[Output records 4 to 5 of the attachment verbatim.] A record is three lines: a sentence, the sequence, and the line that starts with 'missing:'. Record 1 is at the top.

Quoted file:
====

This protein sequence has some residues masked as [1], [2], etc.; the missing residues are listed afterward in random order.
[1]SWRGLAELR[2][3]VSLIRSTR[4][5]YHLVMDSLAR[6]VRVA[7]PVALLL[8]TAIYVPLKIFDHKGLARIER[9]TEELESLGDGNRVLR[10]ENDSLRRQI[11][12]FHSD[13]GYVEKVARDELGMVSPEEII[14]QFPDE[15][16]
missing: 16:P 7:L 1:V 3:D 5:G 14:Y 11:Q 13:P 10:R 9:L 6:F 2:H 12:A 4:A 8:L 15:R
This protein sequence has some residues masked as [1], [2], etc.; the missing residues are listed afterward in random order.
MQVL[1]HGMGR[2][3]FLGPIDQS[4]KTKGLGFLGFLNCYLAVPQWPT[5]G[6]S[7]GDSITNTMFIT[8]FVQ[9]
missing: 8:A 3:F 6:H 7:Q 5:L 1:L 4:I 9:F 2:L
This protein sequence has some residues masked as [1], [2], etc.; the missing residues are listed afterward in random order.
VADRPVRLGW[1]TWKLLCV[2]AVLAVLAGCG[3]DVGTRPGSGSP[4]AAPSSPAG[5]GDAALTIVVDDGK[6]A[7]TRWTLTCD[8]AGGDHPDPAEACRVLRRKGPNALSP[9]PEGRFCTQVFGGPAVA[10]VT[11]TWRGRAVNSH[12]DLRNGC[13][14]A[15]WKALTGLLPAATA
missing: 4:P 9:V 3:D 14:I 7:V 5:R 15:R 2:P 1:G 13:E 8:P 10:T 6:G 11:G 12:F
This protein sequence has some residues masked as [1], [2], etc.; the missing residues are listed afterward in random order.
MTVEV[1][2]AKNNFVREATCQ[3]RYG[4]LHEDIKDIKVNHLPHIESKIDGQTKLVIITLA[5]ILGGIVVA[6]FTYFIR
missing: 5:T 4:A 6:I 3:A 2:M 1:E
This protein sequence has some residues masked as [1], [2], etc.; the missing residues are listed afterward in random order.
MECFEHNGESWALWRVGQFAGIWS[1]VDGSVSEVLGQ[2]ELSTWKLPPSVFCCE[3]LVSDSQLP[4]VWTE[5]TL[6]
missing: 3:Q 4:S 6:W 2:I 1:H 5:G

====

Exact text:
This protein sequence has some residues masked as [1], [2], etc.; the missing residues are listed afterward in random order.
MTVEV[1][2]AKNNFVREATCQ[3]RYG[4]LHEDIKDIKVNHLPHIESKIDGQTKLVIITLA[5]ILGGIVVA[6]FTYFIR
missing: 5:T 4:A 6:I 3:A 2:M 1:E
This protein sequence has some residues masked as [1], [2], etc.; the missing residues are listed afterward in random order.
MECFEHNGESWALWRVGQFAGIWS[1]VDGSVSEVLGQ[2]ELSTWKLPPSVFCCE[3]LVSDSQLP[4]VWTE[5]TL[6]
missing: 3:Q 4:S 6:W 2:I 1:H 5:G